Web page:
Dying Bulawayo’s sad story


THE COLLAPSE of Zimbabwe’s industries in the past decade has brought misery to most families as many ordinary citizens have turned to vending, cross-border trading and prostitution to earn a living.


Close to 100 companies have shut down in Bulawayo alone throwing over 20 000 workers onto the streets, according to a report by labour federation, the Zimbabwe Congress of Trade Unions (ZCTU) and a non-governmental organisation, Zimbabwe Coalition on Debt and Development titled “De-industrialisation in Zimbabwe”.

In 2004, over 200 companies employing 50 000 were operating in Bulawayo.

A 39-year-old mother of three and widow, Nothando Ndlovu, is a victim of the collapse of industries and was forced into commercial sex work for survival.

“I went into commercial sex after Cotton Printers shut down five years ago. I lost my job and was left with no source of income.

“My husband, who was a bus conductor with a local bus company, died in a road accident in 2007 and two years down the line our company shut down,” Ndlovu who resides in the high-density suburb of Pelandaba said.

“I worked as a house maid for six months, but the $50 monthly salary was not enough for my rent and to send my kids to school.”
Ndlovu frequents bars and nightclubs in the city centre every evening looking for customers whom she charges $8 for a “short time” and $15 for all-night service.

“It’s not an easy job, especially these days of HIV and Aids. I insist on condoms to avoid infection, but sometimes I meet men who refuse to use protection. You have some who refuse to pay for services and beat you for demanding money. Police harass us for loitering at night and we pay fines. Some days you are robbed of all your earnings and go home empty handed,” she said.

Vegetable vendor Sylvester Moyo (42), a father of five, is another victim of factory closures and is now living a miserable life.

“Our company, Merlin Clothing shut down in 2011 and I lost my job,” Moyo said.

“I used to rent a three-roomed house in Nguboyenja suburb where I was staying with my family, but after losing my job, I sent them to our rural home in Tsholotsho because life had become very difficult.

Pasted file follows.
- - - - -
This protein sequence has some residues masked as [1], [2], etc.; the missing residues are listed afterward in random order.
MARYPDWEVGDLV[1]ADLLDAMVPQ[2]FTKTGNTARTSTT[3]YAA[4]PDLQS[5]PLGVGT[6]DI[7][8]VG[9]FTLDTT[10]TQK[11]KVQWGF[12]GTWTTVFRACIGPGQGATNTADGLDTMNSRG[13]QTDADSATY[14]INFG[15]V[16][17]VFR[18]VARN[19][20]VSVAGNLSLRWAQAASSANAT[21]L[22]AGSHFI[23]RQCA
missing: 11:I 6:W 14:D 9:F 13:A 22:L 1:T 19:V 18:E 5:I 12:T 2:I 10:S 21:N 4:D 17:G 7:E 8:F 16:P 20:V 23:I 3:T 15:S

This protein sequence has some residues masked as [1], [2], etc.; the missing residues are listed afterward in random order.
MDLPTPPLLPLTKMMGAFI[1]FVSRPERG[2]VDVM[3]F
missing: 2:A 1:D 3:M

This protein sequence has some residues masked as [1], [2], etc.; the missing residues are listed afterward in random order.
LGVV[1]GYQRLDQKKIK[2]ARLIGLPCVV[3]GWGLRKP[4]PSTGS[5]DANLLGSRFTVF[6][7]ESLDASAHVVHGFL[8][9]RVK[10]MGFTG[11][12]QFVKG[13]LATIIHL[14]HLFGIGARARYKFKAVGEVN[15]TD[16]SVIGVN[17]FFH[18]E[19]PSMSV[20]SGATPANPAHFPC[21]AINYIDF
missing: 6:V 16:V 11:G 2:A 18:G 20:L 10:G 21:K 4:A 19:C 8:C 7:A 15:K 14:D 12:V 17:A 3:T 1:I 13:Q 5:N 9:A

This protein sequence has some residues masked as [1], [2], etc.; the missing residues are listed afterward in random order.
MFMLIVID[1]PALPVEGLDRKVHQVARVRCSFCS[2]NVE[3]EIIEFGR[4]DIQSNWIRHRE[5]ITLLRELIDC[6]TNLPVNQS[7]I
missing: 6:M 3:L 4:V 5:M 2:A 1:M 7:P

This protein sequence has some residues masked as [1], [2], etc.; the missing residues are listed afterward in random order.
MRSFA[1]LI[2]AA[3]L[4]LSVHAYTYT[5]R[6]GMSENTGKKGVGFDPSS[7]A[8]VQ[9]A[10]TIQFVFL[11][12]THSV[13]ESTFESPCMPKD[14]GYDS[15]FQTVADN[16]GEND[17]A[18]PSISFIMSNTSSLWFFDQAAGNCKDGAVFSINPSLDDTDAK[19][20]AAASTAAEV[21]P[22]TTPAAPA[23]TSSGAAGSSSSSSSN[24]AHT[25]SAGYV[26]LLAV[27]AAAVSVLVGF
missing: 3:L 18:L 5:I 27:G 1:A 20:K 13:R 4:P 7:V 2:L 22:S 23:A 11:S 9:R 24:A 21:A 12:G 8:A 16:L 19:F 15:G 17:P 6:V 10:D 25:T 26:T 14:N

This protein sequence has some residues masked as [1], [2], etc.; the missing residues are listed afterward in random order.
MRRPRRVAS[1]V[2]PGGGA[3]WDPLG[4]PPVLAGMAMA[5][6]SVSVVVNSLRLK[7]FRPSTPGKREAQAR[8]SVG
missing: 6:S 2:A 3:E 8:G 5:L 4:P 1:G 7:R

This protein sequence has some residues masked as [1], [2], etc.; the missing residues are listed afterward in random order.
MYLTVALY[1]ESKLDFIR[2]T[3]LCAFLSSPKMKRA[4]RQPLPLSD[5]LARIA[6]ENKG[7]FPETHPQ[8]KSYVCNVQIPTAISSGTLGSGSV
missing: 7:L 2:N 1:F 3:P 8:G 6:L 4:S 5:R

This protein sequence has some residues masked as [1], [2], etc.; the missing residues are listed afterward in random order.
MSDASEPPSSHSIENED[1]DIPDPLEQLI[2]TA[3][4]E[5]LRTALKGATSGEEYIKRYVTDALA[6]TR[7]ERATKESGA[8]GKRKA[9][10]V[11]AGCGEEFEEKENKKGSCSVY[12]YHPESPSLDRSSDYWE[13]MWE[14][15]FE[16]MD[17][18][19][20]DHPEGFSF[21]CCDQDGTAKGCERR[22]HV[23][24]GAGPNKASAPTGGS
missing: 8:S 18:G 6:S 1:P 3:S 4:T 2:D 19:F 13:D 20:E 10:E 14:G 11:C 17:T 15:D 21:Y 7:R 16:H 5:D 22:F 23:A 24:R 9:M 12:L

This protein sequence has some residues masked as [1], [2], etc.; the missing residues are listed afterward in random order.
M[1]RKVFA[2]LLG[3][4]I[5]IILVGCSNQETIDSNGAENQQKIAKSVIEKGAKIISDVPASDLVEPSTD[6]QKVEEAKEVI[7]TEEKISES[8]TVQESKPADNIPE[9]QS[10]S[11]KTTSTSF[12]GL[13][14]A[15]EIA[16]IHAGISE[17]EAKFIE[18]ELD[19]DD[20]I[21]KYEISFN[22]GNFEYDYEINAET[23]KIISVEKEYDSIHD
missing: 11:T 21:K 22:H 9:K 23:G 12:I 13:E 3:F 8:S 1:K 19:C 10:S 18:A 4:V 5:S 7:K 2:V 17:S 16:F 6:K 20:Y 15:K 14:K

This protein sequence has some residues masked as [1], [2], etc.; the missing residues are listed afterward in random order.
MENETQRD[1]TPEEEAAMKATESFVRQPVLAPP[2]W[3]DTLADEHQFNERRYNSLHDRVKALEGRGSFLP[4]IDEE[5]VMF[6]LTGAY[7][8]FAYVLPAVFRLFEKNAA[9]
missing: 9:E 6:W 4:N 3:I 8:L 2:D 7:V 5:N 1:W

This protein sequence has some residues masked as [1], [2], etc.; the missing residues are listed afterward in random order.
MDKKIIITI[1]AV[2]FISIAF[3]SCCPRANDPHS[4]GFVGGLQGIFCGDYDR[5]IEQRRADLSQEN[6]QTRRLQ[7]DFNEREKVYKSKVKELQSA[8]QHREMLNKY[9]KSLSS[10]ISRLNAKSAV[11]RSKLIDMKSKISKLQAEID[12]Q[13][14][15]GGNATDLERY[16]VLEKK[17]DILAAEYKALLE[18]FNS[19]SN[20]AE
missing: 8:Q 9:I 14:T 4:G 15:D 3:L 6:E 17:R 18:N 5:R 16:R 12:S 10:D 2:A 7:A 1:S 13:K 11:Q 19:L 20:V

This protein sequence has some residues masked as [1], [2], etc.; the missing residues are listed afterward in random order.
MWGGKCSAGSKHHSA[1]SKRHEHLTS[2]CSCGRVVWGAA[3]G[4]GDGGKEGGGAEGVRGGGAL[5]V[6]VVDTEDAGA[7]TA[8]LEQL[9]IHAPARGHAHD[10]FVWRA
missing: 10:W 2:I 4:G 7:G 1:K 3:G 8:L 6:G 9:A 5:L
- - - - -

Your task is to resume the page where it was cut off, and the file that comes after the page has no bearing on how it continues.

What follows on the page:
“I could not put enough food on the table and at the same time pay rentals. I tried to look for another job, but to no avail,” he said.

He sold his old wardrobe and started vegetable vending in 2012 and sends $25 to his family every month from the proceeds. Moyo had to move to Makokoba where he shares a tiny room with a former workmate. He wakes up at 4am daily for the Bulawayo vegetable market in the city centre where he buys bundles of fresh vegetables and tomatoes for resale at an illegal vending bay along Joshua Mqabuko Nkomo Street.

“On a good day I make $4, but I am always engaged in running battles with municipal police because I am operating from an illegal vending bay and my goods are confiscated regularly. I cannot afford the $50 monthly vending licence fee,” Moyo said.

“Some days, business is low and we have to throw away our stock of perishable vegetables and tomatoes.”

Bulawayo City Council’s Ward 1 councillor Mulandu Ncube whose ward covers the city centre where most vendors operate from said: “We have people selling things at every corner of the street. We encourage them to apply for vending licences and conduct their business from designated places.

“This would help avoid continuous harassment by municipal police.”

Deborah Mukasa, secretary-general of the Zimbabwe Chamber of Informal Economy Association, which represents 15 000 informal traders countrywide said: “People are flooding the streets of cities and towns countrywide selling anything from tomatoes to second-hand clothes because of the company closures.

“Seven years ago we had 100 registered members in Bulawayo, but now we have over 3000 members. We call for meetings regularly with our members and engage experts who advise them on how to grow their businesses.”

The government is aware that Bulawayo is becoming a ghost town, but efforts to revive industry have so far been unsuccessful.
Former Finance minister Tendai Biti launched the Distressed Industries Marginalised Areas Fund (Dimaf) in October 2012 following a directive by the coalition government to revive the country’s industries.

But disbursement of loans is very slow. Treasury has only released $13 million from the initial allocation of $60 million.

Lucky Mlilo, chief executive officer of the Association of Business in Zimbabwe (Abuz), a business representatives’ organisation said: “Even if Dimaf funds are released, they won’t make any impact. Our economy is on its knees and needs over $1 billion for revival. The only option is for the government to engage the World Bank and International Monetary Fund so that they can inject capital into our ailing industries.”

Industry and Commerce minister Mike Bimha, however, believes that ZimAsset is the solution.

“Under the ZimAsset programme, the government is looking at a possibility of reviving the country’s collapsed industries and wants to make Bulawayo a special economic zone,” he said. An economic zone status is given to an area which has potential to attract investment and is therefore given special incentives like assurance of utilities, low interest rates, tax reliefs and export incentives. Under ZimAsset, the government says it would pursue investment vehicles such as public private partnerships, particularly in the proposed special economic zones.

The ZimAsset blueprint says this arrangement would be implemented immediately to yield rapid results labelled quick wins in the shortest possible time frame (October 2013-December 2015) with other deliveries targeted up to December 2018.